Could New Regulations Prevent Uncontrolled Chemical Reactions?

This is one of the biggest questions confronting the U.S. Chemical Safety and Hazard Investigation Board (CSB), after the agency's investigators unveiled the findings of a two-year study into reactive chemical incidents.

In a May 30 public meeting held in Paterson, N.J., CSB investigators announced they had identified 167 significant reactive chemical incidents since 1980 that caused 108 deaths to workers and the public. More than half the incidents involved chemicals not covered by OSHA's Process Safety Management (PSM) standard or EPA's Risk Management Program.

In addition to the report from its own investigators, board members also heard from representatives of organized labor and public interest groups, who support tougher reactive chemical rules. Don Connelly of Akzo Nobel, representing the American Chemistry Council, said voluntary guidance and better training were the "best way to minimize chemical reactivity incidents." Connelly said he was prepared to consider a regulatory performance-based program could in the future.

In an interview after the meeting, board member Gerald Poje said the CSB had not yet reached consensus on how to respond to its staff report. The board has the authority to recommend that OSHA or EPA consider new regulations on reactive chemicals. Last December OSHA dropped reactive chemicals from its regulatory agenda.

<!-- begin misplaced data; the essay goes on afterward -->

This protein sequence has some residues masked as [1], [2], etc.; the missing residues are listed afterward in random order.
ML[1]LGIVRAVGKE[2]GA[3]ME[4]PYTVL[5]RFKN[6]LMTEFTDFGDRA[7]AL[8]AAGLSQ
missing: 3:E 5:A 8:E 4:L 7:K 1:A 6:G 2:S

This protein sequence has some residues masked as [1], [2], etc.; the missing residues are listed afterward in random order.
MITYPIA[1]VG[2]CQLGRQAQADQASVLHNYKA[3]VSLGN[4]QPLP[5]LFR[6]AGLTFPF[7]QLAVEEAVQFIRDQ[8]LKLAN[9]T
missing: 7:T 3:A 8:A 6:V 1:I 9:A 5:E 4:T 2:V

"I think we are significantly concerned, based on the staff report, about the inadequacies of the current regulatory coverage of reactive chemical hazards," said Poje. "It is impossible to solve this complex problem with a fixed list of chemicals--a significant weakness of the current PSM standard."

In the case of reactive chemicals, however, it may be easier to point to the problems of existing rules than to come up with a solution. There are thousands of chemicals that are self-reactive or that can be reactive when combined with other chemicals. If the approach of compiling a list of highly reactive chemicals is discarded, it is not clear what method will take its place.

"Our hope is that we will reach consensus and make our final recommendations sometime this summer," said Poje.

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